French prosecutor says new information points to Tunisian Bouhlel being radicalized over a period of several months.
Tunisian truck killer Mohamed Lahouaiej Bouhlel was helped to prepare his Bastille Day attack by five suspects who are now in custody, a prosecutor said on Thursday.
Francois Molins said the four men and a women were “involved in the preparation” of the attack in the French Riviera resort of Nice, which had been planned months in advance. More than 400 investigators have been poring over evidence since the July 14 attack in which Bouhlel rammed a truck into crowds on the Nice promenade, leaving 84 dead and over 300 injured.
“Investigations have not only confirmed the premeditated nature of the attack, but allowed us to establish that [Bouhlel] had support and accomplices in the preparation and execution of his criminal act,” he said.
In one chilling turn of events, Molins said that one of the suspects, a Tunisian named Mohamed Oualid G., had filmed the scene of the crime the day after the carnage, as it crawled with paramedics and journalists.
The five suspects will be presented to anti-terrorism judges later Thursday and Molins said prosecutors had requested they be charged with conspiracy to commit terrorism, among other crimes. None of the suspects was known to intelligence services. Only one of them, a 22-year-old Franco-Tunisian, Ramzi A, who was born in Nice, had a criminal record for robbery and drug offences.
Analysis of Bouhlel’s telephone revealed pictures taken at a Bastille Day fireworks display in Nice in 2015, as well as a concert on the Promenade des Anglais on July 17, 2015, at which he had zoomed in on the crowd.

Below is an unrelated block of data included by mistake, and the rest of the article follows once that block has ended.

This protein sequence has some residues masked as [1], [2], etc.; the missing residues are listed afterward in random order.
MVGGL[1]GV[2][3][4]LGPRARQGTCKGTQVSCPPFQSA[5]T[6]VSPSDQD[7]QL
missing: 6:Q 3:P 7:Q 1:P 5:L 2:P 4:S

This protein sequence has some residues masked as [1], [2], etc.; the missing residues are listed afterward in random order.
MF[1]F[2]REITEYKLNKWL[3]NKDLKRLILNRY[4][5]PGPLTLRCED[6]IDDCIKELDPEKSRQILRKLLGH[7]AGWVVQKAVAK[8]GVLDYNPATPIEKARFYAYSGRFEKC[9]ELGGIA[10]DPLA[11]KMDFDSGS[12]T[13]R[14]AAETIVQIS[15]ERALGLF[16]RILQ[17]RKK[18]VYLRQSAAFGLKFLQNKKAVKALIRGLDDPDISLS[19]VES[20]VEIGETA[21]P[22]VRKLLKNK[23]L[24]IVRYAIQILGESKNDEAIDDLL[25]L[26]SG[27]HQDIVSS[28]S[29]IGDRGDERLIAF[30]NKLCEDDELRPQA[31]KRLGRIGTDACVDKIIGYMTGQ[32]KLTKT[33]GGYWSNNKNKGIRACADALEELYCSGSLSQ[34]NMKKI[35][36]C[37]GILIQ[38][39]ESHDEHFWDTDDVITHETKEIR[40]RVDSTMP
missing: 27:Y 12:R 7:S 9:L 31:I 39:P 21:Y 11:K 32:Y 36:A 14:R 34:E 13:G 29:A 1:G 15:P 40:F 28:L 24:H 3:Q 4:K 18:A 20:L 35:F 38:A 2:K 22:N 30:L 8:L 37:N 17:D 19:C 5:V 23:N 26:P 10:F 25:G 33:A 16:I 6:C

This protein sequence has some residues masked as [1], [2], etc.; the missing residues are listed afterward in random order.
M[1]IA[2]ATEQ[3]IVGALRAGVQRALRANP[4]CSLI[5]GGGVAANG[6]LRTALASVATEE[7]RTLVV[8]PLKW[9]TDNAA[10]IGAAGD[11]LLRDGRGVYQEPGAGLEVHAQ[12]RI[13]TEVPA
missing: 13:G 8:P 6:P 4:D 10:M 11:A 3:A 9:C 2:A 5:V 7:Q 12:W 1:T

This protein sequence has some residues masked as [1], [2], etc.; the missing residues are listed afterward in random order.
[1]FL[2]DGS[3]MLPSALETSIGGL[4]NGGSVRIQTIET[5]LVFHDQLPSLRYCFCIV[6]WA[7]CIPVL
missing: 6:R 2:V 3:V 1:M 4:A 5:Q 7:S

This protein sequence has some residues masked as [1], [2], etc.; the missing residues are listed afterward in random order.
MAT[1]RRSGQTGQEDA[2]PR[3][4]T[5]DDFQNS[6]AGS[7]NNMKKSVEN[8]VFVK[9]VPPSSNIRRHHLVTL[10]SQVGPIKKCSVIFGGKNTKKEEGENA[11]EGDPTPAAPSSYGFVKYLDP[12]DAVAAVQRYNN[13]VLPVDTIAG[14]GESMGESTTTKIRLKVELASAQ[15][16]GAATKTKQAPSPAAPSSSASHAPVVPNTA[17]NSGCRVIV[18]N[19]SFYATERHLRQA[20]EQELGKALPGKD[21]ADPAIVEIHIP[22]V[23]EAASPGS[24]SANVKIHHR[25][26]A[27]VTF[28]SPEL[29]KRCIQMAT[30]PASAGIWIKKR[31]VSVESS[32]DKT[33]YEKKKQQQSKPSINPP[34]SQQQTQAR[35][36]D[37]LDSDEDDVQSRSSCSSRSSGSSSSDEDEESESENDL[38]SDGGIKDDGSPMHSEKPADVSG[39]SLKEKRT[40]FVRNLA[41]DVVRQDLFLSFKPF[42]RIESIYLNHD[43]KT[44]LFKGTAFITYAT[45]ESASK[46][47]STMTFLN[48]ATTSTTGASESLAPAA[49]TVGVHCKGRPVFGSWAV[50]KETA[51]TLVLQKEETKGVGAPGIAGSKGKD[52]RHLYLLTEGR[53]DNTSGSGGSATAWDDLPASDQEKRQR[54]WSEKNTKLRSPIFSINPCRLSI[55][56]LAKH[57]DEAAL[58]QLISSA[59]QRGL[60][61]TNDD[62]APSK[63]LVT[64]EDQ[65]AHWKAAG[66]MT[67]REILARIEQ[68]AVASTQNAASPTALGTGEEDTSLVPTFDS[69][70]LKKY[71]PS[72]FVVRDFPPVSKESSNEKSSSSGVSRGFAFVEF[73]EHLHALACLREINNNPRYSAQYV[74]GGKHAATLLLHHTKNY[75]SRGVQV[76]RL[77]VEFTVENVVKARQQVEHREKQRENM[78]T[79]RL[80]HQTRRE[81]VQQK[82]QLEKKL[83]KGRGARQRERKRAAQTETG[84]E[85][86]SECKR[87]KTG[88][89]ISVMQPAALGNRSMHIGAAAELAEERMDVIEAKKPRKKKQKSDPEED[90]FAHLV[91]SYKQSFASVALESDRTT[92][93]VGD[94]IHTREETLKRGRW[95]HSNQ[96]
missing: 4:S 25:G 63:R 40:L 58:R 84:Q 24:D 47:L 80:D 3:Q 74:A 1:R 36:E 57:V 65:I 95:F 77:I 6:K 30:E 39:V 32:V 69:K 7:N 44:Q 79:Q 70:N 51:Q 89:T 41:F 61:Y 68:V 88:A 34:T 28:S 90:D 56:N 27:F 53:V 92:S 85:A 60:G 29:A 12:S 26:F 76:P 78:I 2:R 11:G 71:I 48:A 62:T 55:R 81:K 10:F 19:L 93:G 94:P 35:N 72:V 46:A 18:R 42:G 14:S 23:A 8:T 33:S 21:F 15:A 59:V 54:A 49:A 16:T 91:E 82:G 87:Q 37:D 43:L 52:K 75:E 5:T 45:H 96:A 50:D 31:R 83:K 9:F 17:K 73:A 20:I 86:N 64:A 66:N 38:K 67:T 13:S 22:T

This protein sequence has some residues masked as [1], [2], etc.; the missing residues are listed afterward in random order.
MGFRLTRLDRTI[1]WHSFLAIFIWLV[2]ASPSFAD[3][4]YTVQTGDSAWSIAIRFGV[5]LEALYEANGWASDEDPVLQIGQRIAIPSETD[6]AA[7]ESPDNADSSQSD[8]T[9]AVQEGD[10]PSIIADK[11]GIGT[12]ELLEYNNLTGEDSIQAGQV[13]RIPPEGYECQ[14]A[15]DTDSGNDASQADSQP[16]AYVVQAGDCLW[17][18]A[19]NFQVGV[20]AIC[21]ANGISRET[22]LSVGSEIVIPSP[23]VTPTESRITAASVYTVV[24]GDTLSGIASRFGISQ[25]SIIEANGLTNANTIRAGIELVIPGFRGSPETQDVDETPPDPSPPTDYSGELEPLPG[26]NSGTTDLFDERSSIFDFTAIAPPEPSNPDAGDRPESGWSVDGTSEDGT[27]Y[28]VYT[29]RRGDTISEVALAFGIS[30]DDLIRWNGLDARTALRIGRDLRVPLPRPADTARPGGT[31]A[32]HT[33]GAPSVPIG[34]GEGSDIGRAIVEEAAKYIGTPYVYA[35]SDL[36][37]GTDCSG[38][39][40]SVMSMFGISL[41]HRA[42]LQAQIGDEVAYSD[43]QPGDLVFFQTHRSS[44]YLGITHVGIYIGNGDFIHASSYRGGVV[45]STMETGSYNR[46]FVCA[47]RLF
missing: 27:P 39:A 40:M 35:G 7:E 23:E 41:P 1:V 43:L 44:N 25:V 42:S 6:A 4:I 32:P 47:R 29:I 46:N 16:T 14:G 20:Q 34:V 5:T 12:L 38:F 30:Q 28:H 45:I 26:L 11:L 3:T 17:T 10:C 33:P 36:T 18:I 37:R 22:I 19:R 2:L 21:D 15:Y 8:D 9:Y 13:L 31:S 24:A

On May 26 last year, he took a photo of an article about the drug Captagon, which Molins said was “used by some jihadists responsible for attacks.”
“It appears… that Mohamed Lahouaiej Bouhlel planned and developed his criminal project for several months before taking action,” said Molins.
On April 4, another Tunisian, Chokri C., aged 37, had sent Bouhlel a Facebook message reading: “Load the truck with 2,000 tons of iron… release the brakes my friend and I will watch.”
Molins said the two Mohameds contacted each other 1,278 times between July 2015 and July 2016. Investigators also found a text message in Bouhlel’s phone from Mohamed Oualid on Jan. 10, 2015—roughly a year after attacks on the Charlie Hebdo weekly which spawned the hashtag “I am Charlie” in support of those killed. The message read: “I am not Charlie …. I am happy they have brought soldiers of Allah to finish the job.”
Authorities had initially pointed to a rapid radicalization by Bouhlel, after several members of his family and friends said he showed no sign of being religious. Investigators also found photos of Mohamed Oualid in the truck used to carry out the attack on July 11 and 13, while video surveillance placed Chokri with Bouhlel in the truck just hours before the attack.